Notice: In observance of Juneteenth, all SBSI locations will be closed Wednesday, June 19th 2024. Normal business hours will resume Thursday, June 20th 2024.

AARP Scam Alert - June

1. Crypto ATMs: What to Know
            
If you’re like most Americans, you walk right past a tool used to steal a reported $35 million from US consumers last year each time you go out for groceries. Cryptocurrency ATMs are often colorful kiosks that are popping up in supermarkets, convenience stores, gas stations, restaurants, liquor stores and even laundromats across the US. There are more than 49,000 crypto ATMs in the United States, up from only about 1,200 at the end of 2017.

Criminal scammers are always looking for the quickest way to get money from their victims. As awareness and protections around other payment methods increase, crypto ATMs have become their tool of choice.  Because these kiosks look similar to regular ATM machines, they seem more legitimate to victims who are directed to them. The AARP Fraud Watch Network Helpline has heard from countless victims who have been directed to insert thousands of dollars in cash into these machines to address an “urgent” financial matter.

While there are many different scams, there are only a handful of ways that criminals can get paid. If you are directed to a crypto ATM to address an urgent financial matter, it is a scam.

2. World Elder Abuse Awareness Day

Each year, the US draws attention to the pernicious crime of elder abuse in our country. Elder financial exploitation – generally involving a known person who is deceiving and manipulating an older adult to steal from them, is a multi-billion dollar, and often unreported, crime. 

On June 20th in Bangor or over Zoom, you are invited to attend Dark Secrets - The Terrible Truth About Elder Abuse in the Family. Hear about the case that shocked the nation, as told by the grandson who lived it. 
 
Brooke Astor, wealthy New York philanthropist, writer, and socialite, was recognized for her generosity towards those less fortunate. While she spent most of the year working in New York, each summer she refueled at her beloved home in Northeast Harbor, Maine.
 
Brooke Astor is also known for something else, something far more sinister. In her later years, Mrs. Astor was abused—isolated, deprived, manipulated, and exploited—by her only child who gained control of millions of dollars that she had bequeathed to charities. It was her grandson, Philip Marshall, who, with the help of many concerned persons and law enforcement, saved his grandmother.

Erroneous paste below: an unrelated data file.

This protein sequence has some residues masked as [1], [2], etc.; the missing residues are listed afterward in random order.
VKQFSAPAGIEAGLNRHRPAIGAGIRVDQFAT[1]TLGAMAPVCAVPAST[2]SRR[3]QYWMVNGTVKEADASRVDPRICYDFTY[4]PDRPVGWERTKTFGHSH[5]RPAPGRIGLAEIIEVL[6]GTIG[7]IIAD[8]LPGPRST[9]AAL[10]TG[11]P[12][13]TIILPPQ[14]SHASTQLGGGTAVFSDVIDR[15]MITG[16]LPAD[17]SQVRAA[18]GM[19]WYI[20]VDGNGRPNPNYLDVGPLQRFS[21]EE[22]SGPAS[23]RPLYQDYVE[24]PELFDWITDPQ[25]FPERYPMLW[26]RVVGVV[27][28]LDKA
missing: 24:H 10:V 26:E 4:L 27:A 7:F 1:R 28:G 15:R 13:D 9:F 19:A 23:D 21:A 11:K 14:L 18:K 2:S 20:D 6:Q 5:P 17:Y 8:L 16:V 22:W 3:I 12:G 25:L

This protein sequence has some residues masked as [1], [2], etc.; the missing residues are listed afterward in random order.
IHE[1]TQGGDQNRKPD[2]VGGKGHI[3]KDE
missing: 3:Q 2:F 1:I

Join us to hear Philip Marshall tell his story. This event is free and is available in person or over Zoom.
Click here to register.

3. Moving Scams                    

Summer seems to be the season for moving. Whether you’re relocating for work, downsizing or sending a child off to college, who you hire to help with the move matters a lot. Cutting corners to save money on your move could lead you right to a criminal scammer.

Moving scams are committed by rogue operators that exist primarily online. They solicit business by offering lowball estimates, often without so much as laying an eye on what’s to be moved. They might demand a hefty deposit, or even full payment in advance. 

With your deposit in hand, the “movers” might simply not show up at the appointed time and place. Or they’ll try to change the deal at the last minute by raising the price. Worst of all, some companies will pick up your belongings but then demand more money to deliver them.

To avoid these scams, make sure to get multiple quotes and check the references of any company you hire. While we are all looking to save money, when it comes to moving your personal goods safely and securely, cheaper isn’t always better.

4. Lost Wallet? What’s Next

We’ve all been there; you reach for your wallet and find nothing in your pocket or purse. The panic we feel in that moment is real because our wallet can be a treasure trove for criminals, who can go on to perpetrate credit card fraud or identity theft. Most times that feeling is short lived but sometimes that wallet really is gone. Here’s what to do if this happens to you.

First, cancel all debit or credit cards. By reporting them lost or stolen ASAP you may be able to avoid illegal charges. This is especially important for debit cards which are gateways to your bank account.

Next, file a fraud alert. With your driver’s license in hand, identity thieves can do a lot of damage. You can request that the credit bureaus — Experian, TransUnion and Equifax —place a fraud alert on your credit. (Contact one and the others will add the fraud alert, too.) A fraud alert notifies creditors, lenders or anyone viewing your credit report that someone may be trying to apply for credit in your name.

Lastly, if you think your wallet has been stolen, call your local precinct to get a police report on record. Even though the police may not be able to recover your missing wallet, it’s a crucial piece of documentation to have on hand.